I think the problem I have is that both lyrics and music are equally important to me. Now, there's an old joke about a chorus being a good tune with bad theology, and a hymn being good theology with a bad tune, but in reality there are good hymn tunes (Hyfrydol, Abbots Leigh), some that are made good by a good descant or accompaniment (Adeste Fideles, Sine Nomine, Woodlands) and some that are bloody awful (Unde et memores and many once sung, always forgotten, Hymns that Emptied a Thousand Pews). Generally the theology's OK, albeit in some cases if you've got a dictionary of Victorian English and can parse the sentences back through the tortured forced scansion. I grew up in a choral tradition at school, but wheezy badly specced organs, organists who haven't graduated to playing the pedals yet and choirs consisting of three old women singing in unison just don't do it for me. A fault on my part, perhaps, but that's how it is.

Most modern stuff, well, don't get me started - I did a Rant of the Month on that the best part of twenty years ago (have we really been sailing all this time?)

Most of my preferred secular music occupies an arc from Steeleye Span through to Metallica via Jethro Tull and Deep Purple. There is Christian music in that style (well, the heavier end of it) but most of it is lyrically - erm - unsophisticated, not to say bloody terrible. I mean, remember Stryper? "This song's for you to sing along/Wooooooo lala!" Best you can say is most of it hails from an Evangelical theology I don't share.

I've been spoilt by lyricists like Al Stewart and Ian Anderson, singers like Sandy Denny, musicians like Ritchie Blackmore and Jon Lord; composers like Bach and Handel, high quality well maintained organs played by music scholars and choirs of sufficient size to attempt the hard stuff and the ability and willingness to do it and get it right. I don't go to church for the music, I'm afraid.

I know someone's going to come and reduce all that to "Ah! Not good enough for you, eh!?", which will merely demonstrate they've completely missed the bloody point, but someone always does.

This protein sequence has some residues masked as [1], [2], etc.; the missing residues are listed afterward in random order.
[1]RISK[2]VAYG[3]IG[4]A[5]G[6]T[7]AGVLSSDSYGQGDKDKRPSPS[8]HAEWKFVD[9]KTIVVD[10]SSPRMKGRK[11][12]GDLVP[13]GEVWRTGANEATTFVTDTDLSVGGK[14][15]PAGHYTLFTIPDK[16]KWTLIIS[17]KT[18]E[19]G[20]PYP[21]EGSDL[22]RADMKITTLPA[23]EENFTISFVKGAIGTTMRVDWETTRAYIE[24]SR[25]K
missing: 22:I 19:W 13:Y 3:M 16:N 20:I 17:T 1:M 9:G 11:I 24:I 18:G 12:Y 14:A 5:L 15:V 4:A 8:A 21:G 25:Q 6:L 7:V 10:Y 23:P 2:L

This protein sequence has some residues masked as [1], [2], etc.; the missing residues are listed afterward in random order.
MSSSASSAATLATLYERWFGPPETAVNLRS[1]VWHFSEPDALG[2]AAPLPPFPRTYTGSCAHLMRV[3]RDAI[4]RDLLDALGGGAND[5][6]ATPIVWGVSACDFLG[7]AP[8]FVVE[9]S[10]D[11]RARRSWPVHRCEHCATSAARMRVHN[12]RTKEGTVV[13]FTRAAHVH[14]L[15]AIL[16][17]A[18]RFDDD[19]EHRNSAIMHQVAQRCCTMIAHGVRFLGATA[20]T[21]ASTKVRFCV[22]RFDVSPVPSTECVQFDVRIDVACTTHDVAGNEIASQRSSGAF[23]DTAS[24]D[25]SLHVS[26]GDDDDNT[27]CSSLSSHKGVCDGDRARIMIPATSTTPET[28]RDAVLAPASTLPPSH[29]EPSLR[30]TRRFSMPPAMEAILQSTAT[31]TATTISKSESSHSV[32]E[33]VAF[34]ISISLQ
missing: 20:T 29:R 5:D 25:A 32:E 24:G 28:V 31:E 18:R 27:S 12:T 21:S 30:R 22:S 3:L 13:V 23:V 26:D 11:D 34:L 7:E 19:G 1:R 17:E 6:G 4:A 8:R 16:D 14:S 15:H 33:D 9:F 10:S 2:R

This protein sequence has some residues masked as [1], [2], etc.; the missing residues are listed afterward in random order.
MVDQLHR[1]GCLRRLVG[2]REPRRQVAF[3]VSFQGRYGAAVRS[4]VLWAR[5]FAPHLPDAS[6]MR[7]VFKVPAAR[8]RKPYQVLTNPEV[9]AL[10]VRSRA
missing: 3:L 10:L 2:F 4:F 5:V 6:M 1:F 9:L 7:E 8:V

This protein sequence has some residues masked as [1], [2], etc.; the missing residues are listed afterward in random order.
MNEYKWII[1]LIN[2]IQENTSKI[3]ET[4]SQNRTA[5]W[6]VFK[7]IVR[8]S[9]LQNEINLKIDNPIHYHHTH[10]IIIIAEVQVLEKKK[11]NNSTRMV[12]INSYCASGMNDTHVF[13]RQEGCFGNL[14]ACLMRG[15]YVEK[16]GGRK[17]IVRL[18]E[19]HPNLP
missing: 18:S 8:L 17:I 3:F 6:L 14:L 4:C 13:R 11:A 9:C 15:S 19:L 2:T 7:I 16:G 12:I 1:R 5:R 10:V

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Might as well ask the bloody cat.

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Baptist Trainfan
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quote:
Originally posted by Karl: Liberal Backslider:
... choirs consisting of three old women singing in unison ...

Theoretically. The reality may be otherwise. [Devil]
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betjemaniac
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quote:
Originally posted by Karl: Liberal Backslider:

Most of my preferred secular music occupies an arc from Steeleye Span through to Metallica via Jethro Tull and Deep Purple. There is Christian music in that style (well, the heavier end of it) but most of it is lyrically - erm - unsophisticated, not to say bloody terrible. I mean, remember Stryper? "This song's for you to sing along/Wooooooo lala!" Best you can say is most of it hails from an Evangelical theology I don't share.

I've been spoilt by lyricists like Al Stewart and Ian Anderson, singers like Sandy Denny, musicians like Ritchie Blackmore and Jon Lord; composers like Bach and Handel, high quality well maintained organs played by music scholars and choirs of sufficient size to attempt the hard stuff and the ability and willingness to do it and get it right. I don't go to church for the music, I'm afraid.